History Film / Psycho

14th Aug '16 10:40:18 AM FordPrefect
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* AntiHero: Marion steals $40,000, [[KickTheSonOfABitch but the man she steals from isn't the nicest fellow.]] Norman in ''II'' (ClassicalAntiHero) as he has to deal with a couple of rabble rousers trying to {{Gaslight|ing}} him back into a mental hospital, to say nothing of the copycat killer that waited until the right moment--his release--to strike, though he does want to preform a HeelFaceTurn, he lacks the strength of an IdealHero to do so. In ''IV'' Norman is a mix between ClassicalAntiHero and [[UnscrupulousHero Vicious Anti-Hero]]) as he has worse problems than a mommy complex to deal with--namely, fears that his coming [[AdultFear firstborn could inherit his chronic insanity]], [[spoiler:and his eventual incineration of the house that had given him such bad memories they eroded at his sanity BIG TIME]].

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* AntiHero: Marion steals $40,000, [[KickTheSonOfABitch but the man she steals from isn't the nicest fellow.]] Norman in ''II'' (ClassicalAntiHero) as he has to deal with a couple of rabble rousers trying to {{Gaslight|ing}} him back into a mental hospital, to say nothing of the copycat killer that waited until the right moment--his release--to strike, though he does want to preform perform a HeelFaceTurn, he lacks the strength of an IdealHero to do so. In ''IV'' Norman is a mix between ClassicalAntiHero and [[UnscrupulousHero Vicious Anti-Hero]]) as he has worse problems than a mommy complex to deal with--namely, fears that his coming [[AdultFear firstborn could inherit his chronic insanity]], [[spoiler:and his eventual incineration of the house that had given him such bad memories they eroded at his sanity BIG TIME]].
16th Jun '16 7:17:38 AM ACW
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* TheFilmOfTheBook: Robert Bloch's novel was published in 1959, and Hitchcock's film sticks very close to the novel's plot. Other than the AdaptationalAttractiveness (see above), the only main difference in the novel is that the conversation between Marion ("Mary" in the book) and Norman actually takes place in the house.

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* TheFilmOfTheBook: Robert Bloch's Creator/RobertBloch's novel was published in 1959, and Hitchcock's film sticks very close to the novel's plot. Other than the AdaptationalAttractiveness (see above), the only main difference in the novel is that the conversation between Marion ("Mary" in the book) and Norman actually takes place in the house.
14th May '16 9:25:24 PM AnotherGuy
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-->'''Norman:''' A boy's best friend is his mother.
14th May '16 9:23:27 PM AnotherGuy
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* MyBelovedSmother: The relationship Norman has with his domineering mother, as he covers up for her. [[spoiler: Then we find out the trope still holds true - but ''from beyond the grave''.]]
8th May '16 4:05:17 PM DrOO7
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* {{Irony}}: "Mother" refuses to swat a fly--but had no problem with killing Marion and the others.
8th May '16 3:48:17 PM DrOO7
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* DepartmentOfRedundancyDepartment: At the end, on the window of an office in the police station.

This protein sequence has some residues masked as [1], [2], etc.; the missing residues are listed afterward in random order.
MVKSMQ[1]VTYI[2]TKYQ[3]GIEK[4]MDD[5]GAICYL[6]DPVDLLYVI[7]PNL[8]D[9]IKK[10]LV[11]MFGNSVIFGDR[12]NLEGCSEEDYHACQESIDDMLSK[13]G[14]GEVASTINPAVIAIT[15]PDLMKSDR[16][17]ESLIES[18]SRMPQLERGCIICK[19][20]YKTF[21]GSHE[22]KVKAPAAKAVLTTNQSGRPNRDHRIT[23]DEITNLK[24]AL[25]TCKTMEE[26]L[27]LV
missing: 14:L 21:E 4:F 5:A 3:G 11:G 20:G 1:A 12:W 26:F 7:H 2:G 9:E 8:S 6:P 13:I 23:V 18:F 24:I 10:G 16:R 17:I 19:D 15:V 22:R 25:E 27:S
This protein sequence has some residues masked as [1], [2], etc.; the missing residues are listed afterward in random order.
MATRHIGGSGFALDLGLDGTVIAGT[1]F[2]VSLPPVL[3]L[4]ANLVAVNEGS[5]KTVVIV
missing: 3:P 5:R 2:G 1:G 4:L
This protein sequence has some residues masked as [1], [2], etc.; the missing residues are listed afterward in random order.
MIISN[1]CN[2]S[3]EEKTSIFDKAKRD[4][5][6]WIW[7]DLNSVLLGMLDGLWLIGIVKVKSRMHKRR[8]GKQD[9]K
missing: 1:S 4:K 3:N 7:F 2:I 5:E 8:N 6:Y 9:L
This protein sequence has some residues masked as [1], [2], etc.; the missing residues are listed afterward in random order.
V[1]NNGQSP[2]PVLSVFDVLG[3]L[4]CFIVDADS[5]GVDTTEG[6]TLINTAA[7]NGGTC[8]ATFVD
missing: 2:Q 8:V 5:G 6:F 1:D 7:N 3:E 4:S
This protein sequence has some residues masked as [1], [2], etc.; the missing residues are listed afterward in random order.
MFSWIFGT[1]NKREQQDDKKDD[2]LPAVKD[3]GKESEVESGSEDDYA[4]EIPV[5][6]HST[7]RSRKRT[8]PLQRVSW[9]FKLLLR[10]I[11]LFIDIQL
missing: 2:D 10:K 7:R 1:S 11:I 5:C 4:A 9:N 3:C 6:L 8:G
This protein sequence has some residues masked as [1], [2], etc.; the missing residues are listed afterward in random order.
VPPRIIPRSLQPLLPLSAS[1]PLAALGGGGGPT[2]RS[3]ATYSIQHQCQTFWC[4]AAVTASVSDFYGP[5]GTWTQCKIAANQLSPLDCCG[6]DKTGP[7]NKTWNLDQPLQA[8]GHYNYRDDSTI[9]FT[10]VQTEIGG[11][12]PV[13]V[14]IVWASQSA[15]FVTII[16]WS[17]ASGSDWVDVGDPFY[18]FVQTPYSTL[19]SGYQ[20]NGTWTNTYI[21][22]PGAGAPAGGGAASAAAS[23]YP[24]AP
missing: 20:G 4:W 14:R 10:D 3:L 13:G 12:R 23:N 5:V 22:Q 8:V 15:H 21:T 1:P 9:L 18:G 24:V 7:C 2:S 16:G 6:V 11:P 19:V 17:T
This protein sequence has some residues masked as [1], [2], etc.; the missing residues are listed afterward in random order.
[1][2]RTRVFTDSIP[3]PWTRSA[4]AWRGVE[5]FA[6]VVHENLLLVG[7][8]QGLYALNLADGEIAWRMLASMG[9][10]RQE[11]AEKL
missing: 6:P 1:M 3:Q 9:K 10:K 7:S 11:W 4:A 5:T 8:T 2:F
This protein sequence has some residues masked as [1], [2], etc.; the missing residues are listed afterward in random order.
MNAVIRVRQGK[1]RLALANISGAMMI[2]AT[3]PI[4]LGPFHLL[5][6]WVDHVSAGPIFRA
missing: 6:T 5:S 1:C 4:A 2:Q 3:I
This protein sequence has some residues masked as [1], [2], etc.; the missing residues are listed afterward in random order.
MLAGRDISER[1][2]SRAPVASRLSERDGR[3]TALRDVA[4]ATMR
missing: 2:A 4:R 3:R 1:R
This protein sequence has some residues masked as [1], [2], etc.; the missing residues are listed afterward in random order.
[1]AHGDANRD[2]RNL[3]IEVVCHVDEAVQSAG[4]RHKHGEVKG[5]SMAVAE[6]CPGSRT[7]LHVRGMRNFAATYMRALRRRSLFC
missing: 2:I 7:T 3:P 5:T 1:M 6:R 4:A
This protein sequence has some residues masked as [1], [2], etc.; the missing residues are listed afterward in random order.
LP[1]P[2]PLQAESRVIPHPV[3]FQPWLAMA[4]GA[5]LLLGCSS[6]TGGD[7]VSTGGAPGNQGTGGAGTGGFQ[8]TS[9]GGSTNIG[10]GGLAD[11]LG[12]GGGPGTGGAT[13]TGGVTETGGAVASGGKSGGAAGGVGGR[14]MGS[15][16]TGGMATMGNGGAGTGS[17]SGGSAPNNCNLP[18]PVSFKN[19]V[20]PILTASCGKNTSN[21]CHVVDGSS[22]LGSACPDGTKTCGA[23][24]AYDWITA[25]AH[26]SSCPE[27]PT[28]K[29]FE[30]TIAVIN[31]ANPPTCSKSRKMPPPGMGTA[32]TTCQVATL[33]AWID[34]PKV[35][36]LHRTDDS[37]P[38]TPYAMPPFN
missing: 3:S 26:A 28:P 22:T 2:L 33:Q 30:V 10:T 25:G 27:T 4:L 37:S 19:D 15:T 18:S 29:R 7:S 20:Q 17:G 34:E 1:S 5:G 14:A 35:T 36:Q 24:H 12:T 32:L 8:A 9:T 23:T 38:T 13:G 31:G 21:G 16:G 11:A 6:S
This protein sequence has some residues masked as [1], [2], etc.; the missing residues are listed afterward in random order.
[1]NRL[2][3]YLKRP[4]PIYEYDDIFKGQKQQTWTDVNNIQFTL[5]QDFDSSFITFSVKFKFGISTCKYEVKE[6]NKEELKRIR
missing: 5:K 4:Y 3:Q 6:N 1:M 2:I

-->"Office Of Deputy District Attorney. Alan Deats, Deputy District Attorney."
1st Apr '16 9:00:09 AM Movienut376
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**ThrowItIn: This was Anthony Perkins' idea.
1st Apr '16 4:50:55 AM Faberlich
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Being such a popular movie, it naturally spawned three sequels (one being made-for-TV) that few know exist. Despite {{Sequelitis}} naturally setting in, they received better reviews than expected:

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Being such a popular movie, it naturally spawned three sequels (one being made-for-TV) that few know exist. Anthony Perkins reprised his role and even directed the third movie. Despite {{Sequelitis}} naturally setting in, they received better reviews than expected:
25th Feb '16 12:59:13 PM Mdumas43073
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Arguably the best-known film directed by Creator/AlfredHitchcock, '''''Psycho''''' was released in 1960.

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Arguably the best-known film directed by Creator/AlfredHitchcock, '''''Psycho''''' was released in 1960.
16th Jan '16 2:32:46 PM Anddrix
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* ViewersAreMorons: Surely the only explanation for the psychiatrist scene.
** Creator/RogerEbert criticized that scene in his 1998 review of the film, saying it "marred the ending of a masterpiece" and was "an anticlimax taken almost to the point of parody." Hitchcock, having made ''Psycho'' before villains as psychologically screwed up as Norman Bates were commonplace, may have believed that the audience would be unable to accept his behavior unless the motives were spelled out in explicit detail. Knowing that doesn't make the nearly-five-minute speech any easier to sit through, though.
*** Knowing Hitchcock's usual methods of audience manipulation, he was probably invoking this ''on purpose'', to make the smarter members of the audience uncomfortable with the idea that this pat explanation is all that's necessary to understand Norman.
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http://tvtropes.org/pmwiki/article_history.php?article=Film.Psycho